Can Plant Roots Change Your Soil?

A recent review article in the publication “Trends in Plant Science” caught my attention and to be honest I have read it several times. The title is, “Building soil sustainability from root-soil interface traits,” and is written by several authors all from wonderful universities or institutes throughout the world. The title tends to overwhelm you until you read the first couple of sentences, “By reversing our thinking of how root-soil interface traits affect the function of the rhizosphere (the area around a root where microbes survive) there is considerable opportunity to restore degraded soils, mitigate greenhouse gases, and enhance biodiversity. Breeding crop varieties with the target of improving soil health and reducing soil degradation will produce better condition for crop growth through more efficient resource use and stress tolerance.”

The authors propose that plants are known to have a huge impact on soil properties, but these plant properties are generally ignored in plant breeding in favor of yield. They say, “with the shift towards reduced tillage and smaller input of both fertilizer and chemicals that a plant’s capacity to alter soil structure and the rhizosphere microbiome will become increasingly important.”

In this article they estimate that under the soil under a small grain crop is 2% roots but 50% rhizosphere and this could be even more with better breeding. The properties of the rhizosphere influence both plant growth and the soil environment and form the place where the plant gets nutrients from the soil. Also, a huge amount of microorganisms’ cycle nutrients and compete against plant pathogens in this rhizosphere.

Wheat Rhizosphere

Breeders’ may now have new tools because Quantitative Trait Loci (QTLs) related to this entire concept of improved rhizosphere and rhizosheath (area around the root and the soil that adheres to the root) have been found, and because they are known, breeders can select for plant varieties with these traits. For example, they have found that different varieties of barley can vary by over 500% in rhizosheath size. A larger rhizosheath means great resistance to stress including drought with a direct benefit to the improvement of soils around the root rhizosheath.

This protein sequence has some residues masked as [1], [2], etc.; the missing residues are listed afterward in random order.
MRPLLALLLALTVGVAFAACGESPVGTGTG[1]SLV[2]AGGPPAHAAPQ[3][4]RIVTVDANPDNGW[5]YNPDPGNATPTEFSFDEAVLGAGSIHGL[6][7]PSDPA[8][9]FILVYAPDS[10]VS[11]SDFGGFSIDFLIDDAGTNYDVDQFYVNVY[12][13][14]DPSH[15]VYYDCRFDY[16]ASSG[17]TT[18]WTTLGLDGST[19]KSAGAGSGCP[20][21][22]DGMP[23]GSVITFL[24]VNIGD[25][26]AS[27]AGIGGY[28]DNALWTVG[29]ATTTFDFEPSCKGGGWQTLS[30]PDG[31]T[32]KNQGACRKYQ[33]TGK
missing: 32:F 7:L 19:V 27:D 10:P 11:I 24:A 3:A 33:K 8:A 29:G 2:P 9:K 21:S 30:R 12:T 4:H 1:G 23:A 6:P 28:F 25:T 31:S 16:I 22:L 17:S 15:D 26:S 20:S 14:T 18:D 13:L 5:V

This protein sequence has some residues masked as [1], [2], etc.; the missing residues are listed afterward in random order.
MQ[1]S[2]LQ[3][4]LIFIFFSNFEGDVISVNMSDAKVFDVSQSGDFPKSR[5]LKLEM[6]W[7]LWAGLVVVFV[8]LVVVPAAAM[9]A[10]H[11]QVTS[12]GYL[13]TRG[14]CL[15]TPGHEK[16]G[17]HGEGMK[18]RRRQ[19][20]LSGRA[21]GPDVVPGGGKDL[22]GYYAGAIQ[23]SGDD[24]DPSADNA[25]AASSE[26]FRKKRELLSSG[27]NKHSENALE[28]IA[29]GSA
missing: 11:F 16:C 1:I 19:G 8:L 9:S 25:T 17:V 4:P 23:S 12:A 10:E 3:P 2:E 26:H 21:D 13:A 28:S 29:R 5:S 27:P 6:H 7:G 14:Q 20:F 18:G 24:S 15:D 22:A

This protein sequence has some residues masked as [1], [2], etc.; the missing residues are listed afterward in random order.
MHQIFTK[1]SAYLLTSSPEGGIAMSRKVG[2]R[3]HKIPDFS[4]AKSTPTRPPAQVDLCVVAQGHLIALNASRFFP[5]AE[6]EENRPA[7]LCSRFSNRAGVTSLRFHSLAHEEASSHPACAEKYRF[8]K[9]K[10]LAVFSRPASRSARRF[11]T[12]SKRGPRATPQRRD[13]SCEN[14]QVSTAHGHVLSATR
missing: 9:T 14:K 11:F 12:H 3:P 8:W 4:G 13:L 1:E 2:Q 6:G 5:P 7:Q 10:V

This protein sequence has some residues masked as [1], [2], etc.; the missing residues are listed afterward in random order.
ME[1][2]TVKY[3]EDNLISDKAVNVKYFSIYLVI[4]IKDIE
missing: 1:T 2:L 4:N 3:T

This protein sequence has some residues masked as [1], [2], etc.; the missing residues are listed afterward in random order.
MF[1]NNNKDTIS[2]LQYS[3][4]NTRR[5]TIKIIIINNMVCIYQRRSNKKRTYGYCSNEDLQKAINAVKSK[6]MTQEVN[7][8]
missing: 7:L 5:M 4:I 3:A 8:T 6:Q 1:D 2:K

I really appreciate this last paragraph! “A genotype’s capacity to engineer favorable soil properties at the root surface could enhance its fitness under variable field conditions. We have shown evidence that selecting genotypes for favorable root–soil interface traits can also improve yield with minimal metabolic cost. The impact of plant roots on soils has been appreciated for centuries, but it is only now that new emerging technologies are unravelling the mechanistic processes of how plant root traits form the rhizosphere and impact both plants and soils. We are only at the beginning of understanding whether rhizodeposition and root hairs could be selected for more sustainable soils, but the emerging evidence is positive and compelling.”

If this is interesting to you the full article can be accessed here:

Author: Bob Whitney, Regents Fellow & Extension Organic Specialist

Agriculturalist, extension educator and researcher, organic agriculture enthusiast and promoter, international program developer, Christian, husband, father and friend.

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